By Bob Hopman ( b.hopman-@-gmx.net )
An extraordinary model caught my eyes when I visited a German site, by Artur Blömker, called www.dynamic-soaring.de. This very interesting website with lots of good information and footage of Dynamic Soaring (DS) in Germany, also tells about the TamLam Team (three friends practicing DS) and their SuperRennTamLam (SRTL), a concept by David Pichler. The plane is designed specially for DS, as you can see… a T-tail, one piece wing with straight LE for extra stability. After talking with the builder Thomas Nothdurft other specifications were showing a very robust sailplane. Among these specs were a very strong Carbon/Kevlar/Glass fuselage and if wanted lots of extra carbon in the wing, which has a modified RG15 wing section and enough room for strong servos.
After knowing this information (and falling in love with the SRTL’s looks) I knew I wanted one, a strong plane for the slope, capable of doing DS.
I fly the front-side of the slope most of the time, but got my first experiences in DS last year which I can say IS a real virus. There for I would like to use any opportunity to go and fly DS again, with the right plane. Still if not ballasted the SRTL can be a good plane for the front side as well.
First of all some technical information on the SRTL (Carbon version 1)
What is in the kit?
When it was delivered in a very stable wooden package (the only good way to transport such a large wing) I was happy to see it survived the trip in perfect condition! The kit consists of the following:
1 Wing, 1 fuselage, 1 stab, 4 glass servo lits (cover servo opening), 4 glass lits (covering on the linkage side), 4 rudder horns, piano wire, quick links, 1 mount for the servos in the fuselage, Glass tape for mounting the wing a lit for the ballast bay and of course the manual. This meant that except for the electronics everything was there to get the SRTL up in the air.
So what is not in the kit?
servos, 2 flap servos, 1 rudder servo, 1 elevator servo, 1 receiver, 1 battery
pack, a wire harness some high current connectors (to connect the wing servos)
and if wanted a switch.
I in my case I bought 4 Robbe S3150 (37 Nm) servos for the wing (with the servo frames for it from www.servorahmen.de) a Graupner C3041 (26 Nm) servo for the elevator and a Dymond D200 (plastic gear 26 Nm) for rudder. The receiver is a Schulze 835w and the battery a Sanyo 2300 mAh NiMh 4 cell pack. And of course 2 component 24hrs epoxy as some other basic materials.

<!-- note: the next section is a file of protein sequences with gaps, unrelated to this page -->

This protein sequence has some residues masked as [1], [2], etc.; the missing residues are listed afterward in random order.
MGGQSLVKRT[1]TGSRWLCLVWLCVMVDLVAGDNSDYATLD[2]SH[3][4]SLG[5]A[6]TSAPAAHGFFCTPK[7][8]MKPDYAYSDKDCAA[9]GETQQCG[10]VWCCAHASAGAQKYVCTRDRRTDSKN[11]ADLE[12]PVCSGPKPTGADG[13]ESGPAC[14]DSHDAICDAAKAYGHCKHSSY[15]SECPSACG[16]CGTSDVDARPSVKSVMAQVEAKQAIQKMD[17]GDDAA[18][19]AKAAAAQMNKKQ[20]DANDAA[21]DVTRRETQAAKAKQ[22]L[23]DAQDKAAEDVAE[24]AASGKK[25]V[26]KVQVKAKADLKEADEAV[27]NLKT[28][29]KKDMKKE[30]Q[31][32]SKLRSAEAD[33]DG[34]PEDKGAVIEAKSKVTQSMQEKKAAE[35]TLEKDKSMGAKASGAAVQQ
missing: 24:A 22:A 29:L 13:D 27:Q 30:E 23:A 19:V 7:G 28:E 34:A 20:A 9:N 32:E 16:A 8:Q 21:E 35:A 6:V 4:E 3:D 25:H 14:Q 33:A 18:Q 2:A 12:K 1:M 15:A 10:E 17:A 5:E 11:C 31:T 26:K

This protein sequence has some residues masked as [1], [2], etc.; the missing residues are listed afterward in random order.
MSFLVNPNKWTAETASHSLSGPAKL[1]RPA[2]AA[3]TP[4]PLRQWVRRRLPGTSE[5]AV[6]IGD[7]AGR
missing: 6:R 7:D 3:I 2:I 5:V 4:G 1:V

Building the SRTL
There isn’t really much left to build the SRTL, because rudder and elevator are pre-hinged and linkages in the fuselage have already been placed! In the fuselage this means the placement of battery, receiver which should be kept in place by some pollster. Now this is done the servos will be placed on a wooden servo mount, which will be kept in place by two screws which enter the fuselage from the bottom side. Balancing the plane will be done in the end.
In the wing the linkages have to be build, but the holes through the wing have already been prepared so the place of the servo is set. Installing the servos with the frames from M. Frey is peanuts (where I used to need some time to make the right wooden frames that would fit) and I like them being secured by 2 screws which makes removing for repair very easy. With the S3150 everything can be kept within the wings surface for the flaps, for ailerons you need the lit which has been prepared because the nearly 11mm servo just fits in the wing. Ballast can be inserted in the wing if needed.
Some special features
Besides the really strong wing the SRTL has some very useful features, which makes it easy to build but also reliable on the slope. First of all the wing is secured with tape. This is an unusual kind of fixating a wing on the fuselage (also seen with the FS models from Sport Klemm and the Erwin5 from PCM). Still with a standing DS record at 325km/h (202 mph) and some rough landings out of experience it has proven to be a very reliable method and it saves wings ;-).
The very strong T-tail configuration gives lots of stability in flight with a good rudder function.
Some information on the builder Thomas Nothdurft
very willing to inform more on the plane than the information which is available
on the website.
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